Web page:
The second part of the collection is the works created by the students of the Correspondence People's University of the Arts (ZNUI). ZNUI was created on the basis of the three-year correspondence courses on the organization of mass amateur art, which were set forth in 1934. It was a bold experiment that offered to teach anyone who wished to paint and draw by correspondence.

In 2001, the collection was divided into three parts, based on the conclusion of an expert commission of the country's leading art historians specializing in non-professional art. The largest and most valuable part of the ZNUI collection was transferred to the GRDNT.

The teachers of these artists in the 1960s and 1980s were underground artists, representatives of the left wing of the MOSKh, who were expelled from the Union of Artists after the Manezh exhibition of the New Reality in 1962. This synthesis of unofficial and unprofessional art gave rise to the phenomenon of Soviet naive art. The section includes both significant, much-exhibited works as well as study drawings, sketches, and sketches, the back of which contains comments from students and their teachers, as well as information about the study assignment.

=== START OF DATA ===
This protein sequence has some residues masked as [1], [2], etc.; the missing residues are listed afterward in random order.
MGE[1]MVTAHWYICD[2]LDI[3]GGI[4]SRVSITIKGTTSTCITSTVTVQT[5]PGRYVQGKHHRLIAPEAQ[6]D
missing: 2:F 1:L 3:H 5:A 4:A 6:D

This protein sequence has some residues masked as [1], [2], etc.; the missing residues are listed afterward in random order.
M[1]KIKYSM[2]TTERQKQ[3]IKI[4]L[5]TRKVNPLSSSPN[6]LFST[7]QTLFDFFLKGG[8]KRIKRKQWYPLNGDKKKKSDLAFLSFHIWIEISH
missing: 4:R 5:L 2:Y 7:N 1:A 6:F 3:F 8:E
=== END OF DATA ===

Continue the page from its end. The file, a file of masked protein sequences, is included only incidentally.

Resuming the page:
The most recognized of these are: P.P.Leonov, I.E.Selivanov, A.I.Kantsurov, A.P.Kashigin, G.L.Ivanov, V.G.Anosov, A.A.Belykh, V.I.Brankovskaya, E.A.Volkova, E.N.Frolenkova, A.G.Tyapkin.

Numerous monographs, collections of articles, articles, album-catalogues, films, encyclopaedias and dictionaries are devoted to the creative work of these artists, and the names of some of them were included in the World Encyclopaedia of Naive Art.